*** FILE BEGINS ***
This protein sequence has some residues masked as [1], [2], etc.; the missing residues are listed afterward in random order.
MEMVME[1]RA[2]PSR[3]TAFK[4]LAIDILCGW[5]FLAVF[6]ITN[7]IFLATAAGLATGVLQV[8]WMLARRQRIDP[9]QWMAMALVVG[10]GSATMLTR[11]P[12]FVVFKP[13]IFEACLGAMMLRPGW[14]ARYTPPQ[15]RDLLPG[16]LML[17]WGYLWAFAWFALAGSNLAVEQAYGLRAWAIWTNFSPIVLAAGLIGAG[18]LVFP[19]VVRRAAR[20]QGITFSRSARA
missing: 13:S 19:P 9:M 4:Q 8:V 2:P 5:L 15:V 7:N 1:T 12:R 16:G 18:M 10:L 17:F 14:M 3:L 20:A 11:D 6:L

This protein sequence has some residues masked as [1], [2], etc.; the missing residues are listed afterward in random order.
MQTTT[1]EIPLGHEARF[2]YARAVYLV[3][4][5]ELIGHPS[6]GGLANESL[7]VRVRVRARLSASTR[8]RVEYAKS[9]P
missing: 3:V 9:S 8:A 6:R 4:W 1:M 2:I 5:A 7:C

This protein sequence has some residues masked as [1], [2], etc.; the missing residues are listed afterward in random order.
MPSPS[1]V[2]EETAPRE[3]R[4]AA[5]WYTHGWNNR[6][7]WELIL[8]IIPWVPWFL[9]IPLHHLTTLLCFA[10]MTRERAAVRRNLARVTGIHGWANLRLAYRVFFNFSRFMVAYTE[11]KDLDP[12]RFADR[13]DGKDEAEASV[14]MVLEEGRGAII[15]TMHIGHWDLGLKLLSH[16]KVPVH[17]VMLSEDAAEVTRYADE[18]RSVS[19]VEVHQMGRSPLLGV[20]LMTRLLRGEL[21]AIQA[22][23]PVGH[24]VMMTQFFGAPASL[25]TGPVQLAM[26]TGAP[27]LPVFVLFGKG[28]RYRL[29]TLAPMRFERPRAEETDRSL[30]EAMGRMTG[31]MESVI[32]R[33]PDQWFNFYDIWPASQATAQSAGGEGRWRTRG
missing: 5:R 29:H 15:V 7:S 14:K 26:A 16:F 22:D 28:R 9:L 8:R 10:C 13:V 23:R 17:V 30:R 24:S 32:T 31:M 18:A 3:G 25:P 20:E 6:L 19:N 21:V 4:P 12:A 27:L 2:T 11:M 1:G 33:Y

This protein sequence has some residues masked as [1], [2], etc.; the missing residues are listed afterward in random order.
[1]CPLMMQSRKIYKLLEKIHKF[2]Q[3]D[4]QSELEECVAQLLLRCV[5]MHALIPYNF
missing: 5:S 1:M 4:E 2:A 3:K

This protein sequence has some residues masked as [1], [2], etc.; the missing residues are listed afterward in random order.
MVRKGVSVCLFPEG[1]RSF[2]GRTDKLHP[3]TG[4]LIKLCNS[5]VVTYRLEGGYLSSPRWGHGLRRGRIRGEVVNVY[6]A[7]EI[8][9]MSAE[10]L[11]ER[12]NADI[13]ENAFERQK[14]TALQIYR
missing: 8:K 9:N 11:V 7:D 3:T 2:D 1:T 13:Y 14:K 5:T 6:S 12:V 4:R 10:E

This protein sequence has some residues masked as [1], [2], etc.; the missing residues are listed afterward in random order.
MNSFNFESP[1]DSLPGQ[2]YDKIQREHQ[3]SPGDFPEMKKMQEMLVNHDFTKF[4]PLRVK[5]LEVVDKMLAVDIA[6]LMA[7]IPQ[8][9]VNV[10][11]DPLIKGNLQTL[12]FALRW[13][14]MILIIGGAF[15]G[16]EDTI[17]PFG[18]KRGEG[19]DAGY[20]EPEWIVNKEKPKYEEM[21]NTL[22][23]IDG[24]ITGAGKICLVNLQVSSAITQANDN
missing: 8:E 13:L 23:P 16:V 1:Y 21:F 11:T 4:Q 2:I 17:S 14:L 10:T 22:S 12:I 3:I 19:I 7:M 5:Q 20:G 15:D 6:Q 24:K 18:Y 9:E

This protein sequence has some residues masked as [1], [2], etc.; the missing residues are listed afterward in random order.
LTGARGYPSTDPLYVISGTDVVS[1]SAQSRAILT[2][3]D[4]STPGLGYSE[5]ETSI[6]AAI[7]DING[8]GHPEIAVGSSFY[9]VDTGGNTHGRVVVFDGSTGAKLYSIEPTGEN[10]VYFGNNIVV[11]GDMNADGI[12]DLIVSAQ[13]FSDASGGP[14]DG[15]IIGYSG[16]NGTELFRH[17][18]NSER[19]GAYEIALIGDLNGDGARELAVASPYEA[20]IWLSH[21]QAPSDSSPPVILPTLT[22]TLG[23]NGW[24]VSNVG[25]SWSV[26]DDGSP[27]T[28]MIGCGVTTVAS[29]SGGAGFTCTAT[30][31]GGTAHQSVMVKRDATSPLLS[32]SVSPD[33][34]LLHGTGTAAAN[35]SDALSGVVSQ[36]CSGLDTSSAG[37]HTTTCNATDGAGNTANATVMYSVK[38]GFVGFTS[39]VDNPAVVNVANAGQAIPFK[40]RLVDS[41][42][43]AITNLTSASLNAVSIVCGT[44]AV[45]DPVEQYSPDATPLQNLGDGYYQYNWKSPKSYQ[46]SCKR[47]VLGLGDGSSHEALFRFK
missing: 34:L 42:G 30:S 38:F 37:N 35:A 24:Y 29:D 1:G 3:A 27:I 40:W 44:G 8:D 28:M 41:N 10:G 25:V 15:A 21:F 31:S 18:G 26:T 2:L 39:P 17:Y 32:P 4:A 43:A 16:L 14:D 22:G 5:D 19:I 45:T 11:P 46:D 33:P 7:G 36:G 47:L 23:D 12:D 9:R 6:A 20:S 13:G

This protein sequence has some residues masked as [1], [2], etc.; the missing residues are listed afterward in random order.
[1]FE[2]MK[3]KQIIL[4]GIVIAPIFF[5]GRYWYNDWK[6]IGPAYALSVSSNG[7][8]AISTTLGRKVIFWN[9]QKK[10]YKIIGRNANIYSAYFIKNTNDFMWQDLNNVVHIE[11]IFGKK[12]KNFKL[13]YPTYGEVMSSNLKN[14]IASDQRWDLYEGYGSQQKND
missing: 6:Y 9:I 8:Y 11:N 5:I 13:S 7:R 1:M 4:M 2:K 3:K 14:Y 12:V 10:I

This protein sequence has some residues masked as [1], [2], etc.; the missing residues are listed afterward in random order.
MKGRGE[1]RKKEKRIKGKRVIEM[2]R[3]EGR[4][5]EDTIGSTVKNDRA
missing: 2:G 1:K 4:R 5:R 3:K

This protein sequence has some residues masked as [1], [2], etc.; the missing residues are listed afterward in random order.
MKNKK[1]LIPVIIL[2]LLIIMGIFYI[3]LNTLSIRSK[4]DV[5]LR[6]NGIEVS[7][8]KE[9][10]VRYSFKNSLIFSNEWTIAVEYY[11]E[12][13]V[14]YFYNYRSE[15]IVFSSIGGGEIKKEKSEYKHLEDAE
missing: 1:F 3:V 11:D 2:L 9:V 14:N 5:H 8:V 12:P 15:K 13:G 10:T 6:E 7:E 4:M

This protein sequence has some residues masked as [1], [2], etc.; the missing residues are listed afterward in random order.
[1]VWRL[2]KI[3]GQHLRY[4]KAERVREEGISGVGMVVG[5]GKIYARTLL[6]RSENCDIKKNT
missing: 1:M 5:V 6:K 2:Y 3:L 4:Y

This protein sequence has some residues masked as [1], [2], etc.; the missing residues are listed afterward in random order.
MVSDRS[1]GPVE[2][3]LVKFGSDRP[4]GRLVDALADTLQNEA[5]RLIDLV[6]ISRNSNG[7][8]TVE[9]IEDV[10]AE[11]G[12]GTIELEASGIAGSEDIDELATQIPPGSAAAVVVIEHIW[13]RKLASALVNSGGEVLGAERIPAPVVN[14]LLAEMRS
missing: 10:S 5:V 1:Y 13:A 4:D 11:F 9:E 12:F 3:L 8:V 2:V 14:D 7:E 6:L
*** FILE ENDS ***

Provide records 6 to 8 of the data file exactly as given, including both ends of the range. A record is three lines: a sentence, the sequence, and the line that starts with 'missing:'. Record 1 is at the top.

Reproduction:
This protein sequence has some residues masked as [1], [2], etc.; the missing residues are listed afterward in random order.
MNSFNFESP[1]DSLPGQ[2]YDKIQREHQ[3]SPGDFPEMKKMQEMLVNHDFTKF[4]PLRVK[5]LEVVDKMLAVDIA[6]LMA[7]IPQ[8][9]VNV[10][11]DPLIKGNLQTL[12]FALRW[13][14]MILIIGGAF[15]G[16]EDTI[17]PFG[18]KRGEG[19]DAGY[20]EPEWIVNKEKPKYEEM[21]NTL[22][23]IDG[24]ITGAGKICLVNLQVSSAITQANDN
missing: 8:E 13:L 23:P 16:V 1:Y 21:F 11:T 4:Q 2:I 17:S 14:L 10:T 22:S 12:I 3:I 19:I 7:M 5:Q 20:G 15:D 6:Q 24:K 18:Y 9:E

This protein sequence has some residues masked as [1], [2], etc.; the missing residues are listed afterward in random order.
LTGARGYPSTDPLYVISGTDVVS[1]SAQSRAILT[2][3]D[4]STPGLGYSE[5]ETSI[6]AAI[7]DING[8]GHPEIAVGSSFY[9]VDTGGNTHGRVVVFDGSTGAKLYSIEPTGEN[10]VYFGNNIVV[11]GDMNADGI[12]DLIVSAQ[13]FSDASGGP[14]DG[15]IIGYSG[16]NGTELFRH[17][18]NSER[19]GAYEIALIGDLNGDGARELAVASPYEA[20]IWLSH[21]QAPSDSSPPVILPTLT[22]TLG[23]NGW[24]VSNVG[25]SWSV[26]DDGSP[27]T[28]MIGCGVTTVAS[29]SGGAGFTCTAT[30][31]GGTAHQSVMVKRDATSPLLS[32]SVSPD[33][34]LLHGTGTAAAN[35]SDALSGVVSQ[36]CSGLDTSSAG[37]HTTTCNATDGAGNTANATVMYSVK[38]GFVGFTS[39]VDNPAVVNVANAGQAIPFK[40]RLVDS[41][42][43]AITNLTSASLNAVSIVCGT[44]AV[45]DPVEQYSPDATPLQNLGDGYYQYNWKSPKSYQ[46]SCKR[47]VLGLGDGSSHEALFRFK
missing: 34:L 42:G 30:S 38:F 37:N 35:A 24:Y 29:D 1:G 3:A 27:I 40:W 44:G 8:D 28:M 41:N 10:G 25:V 15:A 21:F 31:S 18:G 26:T 2:L 39:P 17:Y 32:P 4:A 43:A 16:L 14:D 22:G 5:D 19:I 45:T 11:P 46:D 33:P 7:G 36:G 47:L 23:D 12:D 9:R 6:A 20:S 13:G

This protein sequence has some residues masked as [1], [2], etc.; the missing residues are listed afterward in random order.
[1]FE[2]MK[3]KQIIL[4]GIVIAPIFF[5]GRYWYNDWK[6]IGPAYALSVSSNG[7][8]AISTTLGRKVIFWN[9]QKK[10]YKIIGRNANIYSAYFIKNTNDFMWQDLNNVVHIE[11]IFGKK[12]KNFKL[13]YPTYGEVMSSNLKN[14]IASDQRWDLYEGYGSQQKND
missing: 6:Y 9:I 8:Y 11:N 5:I 13:S 7:R 1:M 4:M 2:K 3:K 14:Y 12:V 10:I